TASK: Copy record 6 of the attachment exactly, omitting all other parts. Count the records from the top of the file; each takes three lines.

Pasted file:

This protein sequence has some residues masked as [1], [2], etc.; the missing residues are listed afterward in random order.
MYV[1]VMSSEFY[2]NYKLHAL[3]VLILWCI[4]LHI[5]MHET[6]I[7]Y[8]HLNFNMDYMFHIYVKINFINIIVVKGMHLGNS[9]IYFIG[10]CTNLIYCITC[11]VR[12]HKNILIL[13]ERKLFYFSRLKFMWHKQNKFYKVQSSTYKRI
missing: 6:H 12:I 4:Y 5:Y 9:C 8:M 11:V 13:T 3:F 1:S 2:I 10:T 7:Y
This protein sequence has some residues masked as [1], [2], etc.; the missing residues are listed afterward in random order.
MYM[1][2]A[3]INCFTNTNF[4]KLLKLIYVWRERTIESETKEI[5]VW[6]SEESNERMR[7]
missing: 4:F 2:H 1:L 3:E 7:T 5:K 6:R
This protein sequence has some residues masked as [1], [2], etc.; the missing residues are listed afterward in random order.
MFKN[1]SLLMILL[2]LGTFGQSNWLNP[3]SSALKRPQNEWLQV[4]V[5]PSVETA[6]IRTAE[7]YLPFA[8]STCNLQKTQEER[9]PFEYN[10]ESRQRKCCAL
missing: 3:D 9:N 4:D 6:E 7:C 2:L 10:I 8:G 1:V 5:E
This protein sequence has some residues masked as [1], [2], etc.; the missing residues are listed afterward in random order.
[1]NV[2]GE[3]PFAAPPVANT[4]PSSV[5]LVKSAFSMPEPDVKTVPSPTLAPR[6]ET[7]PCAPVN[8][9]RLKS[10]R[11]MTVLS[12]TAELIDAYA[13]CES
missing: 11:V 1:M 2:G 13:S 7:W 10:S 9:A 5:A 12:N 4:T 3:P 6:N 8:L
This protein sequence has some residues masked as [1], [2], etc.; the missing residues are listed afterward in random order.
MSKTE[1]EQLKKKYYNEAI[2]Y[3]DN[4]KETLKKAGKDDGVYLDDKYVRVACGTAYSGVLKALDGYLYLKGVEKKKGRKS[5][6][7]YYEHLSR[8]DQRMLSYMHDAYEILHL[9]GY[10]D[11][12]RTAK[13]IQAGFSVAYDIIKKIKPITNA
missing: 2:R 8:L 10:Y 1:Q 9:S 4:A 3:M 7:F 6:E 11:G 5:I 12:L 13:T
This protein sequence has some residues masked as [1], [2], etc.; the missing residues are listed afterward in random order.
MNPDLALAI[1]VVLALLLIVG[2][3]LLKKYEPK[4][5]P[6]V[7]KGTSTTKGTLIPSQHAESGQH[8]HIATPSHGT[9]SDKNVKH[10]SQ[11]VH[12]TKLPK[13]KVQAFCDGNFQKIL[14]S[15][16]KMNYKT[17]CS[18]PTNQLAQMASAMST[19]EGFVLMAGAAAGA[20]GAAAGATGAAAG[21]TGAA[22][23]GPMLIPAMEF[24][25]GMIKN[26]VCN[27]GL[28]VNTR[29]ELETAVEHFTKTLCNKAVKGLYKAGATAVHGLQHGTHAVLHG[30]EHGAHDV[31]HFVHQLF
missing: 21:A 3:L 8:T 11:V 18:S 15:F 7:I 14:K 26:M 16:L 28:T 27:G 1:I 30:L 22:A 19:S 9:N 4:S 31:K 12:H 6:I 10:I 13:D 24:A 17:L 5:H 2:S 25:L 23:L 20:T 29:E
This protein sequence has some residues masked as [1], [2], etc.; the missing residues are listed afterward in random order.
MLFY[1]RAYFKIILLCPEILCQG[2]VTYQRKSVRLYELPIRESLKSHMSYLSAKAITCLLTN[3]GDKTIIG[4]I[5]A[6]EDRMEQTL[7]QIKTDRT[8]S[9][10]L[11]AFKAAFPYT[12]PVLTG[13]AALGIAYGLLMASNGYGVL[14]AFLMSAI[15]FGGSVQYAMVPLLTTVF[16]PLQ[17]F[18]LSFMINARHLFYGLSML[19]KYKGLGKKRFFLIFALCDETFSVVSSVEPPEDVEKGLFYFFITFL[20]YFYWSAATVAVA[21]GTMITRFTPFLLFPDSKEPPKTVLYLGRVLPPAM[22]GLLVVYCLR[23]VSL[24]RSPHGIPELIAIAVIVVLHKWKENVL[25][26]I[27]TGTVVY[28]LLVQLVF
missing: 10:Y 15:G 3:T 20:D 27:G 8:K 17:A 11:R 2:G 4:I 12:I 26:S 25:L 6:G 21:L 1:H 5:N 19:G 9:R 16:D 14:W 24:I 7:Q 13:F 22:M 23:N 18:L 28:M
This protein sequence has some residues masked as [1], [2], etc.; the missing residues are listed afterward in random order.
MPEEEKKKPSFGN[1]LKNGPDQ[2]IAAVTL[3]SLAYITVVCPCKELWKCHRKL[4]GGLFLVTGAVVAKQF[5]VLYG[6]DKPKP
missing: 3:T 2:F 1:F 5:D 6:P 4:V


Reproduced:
This protein sequence has some residues masked as [1], [2], etc.; the missing residues are listed afterward in random order.
MNPDLALAI[1]VVLALLLIVG[2][3]LLKKYEPK[4][5]P[6]V[7]KGTSTTKGTLIPSQHAESGQH[8]HIATPSHGT[9]SDKNVKH[10]SQ[11]VH[12]TKLPK[13]KVQAFCDGNFQKIL[14]S[15][16]KMNYKT[17]CS[18]PTNQLAQMASAMST[19]EGFVLMAGAAAGA[20]GAAAGATGAAAG[21]TGAA[22][23]GPMLIPAMEF[24][25]GMIKN[26]VCN[27]GL[28]VNTR[29]ELETAVEHFTKTLCNKAVKGLYKAGATAVHGLQHGTHAVLHG[30]EHGAHDV[31]HFVHQLF
missing: 21:A 3:L 8:T 11:V 18:S 15:F 7:I 14:K 26:M 16:L 28:T 27:G 1:I 30:L 22:A 19:S 9:N 4:S 31:K 12:H 6:I 10:I 13:D 24:A 17:L 5:H 2:S 25:L 23:L 20:T 29:E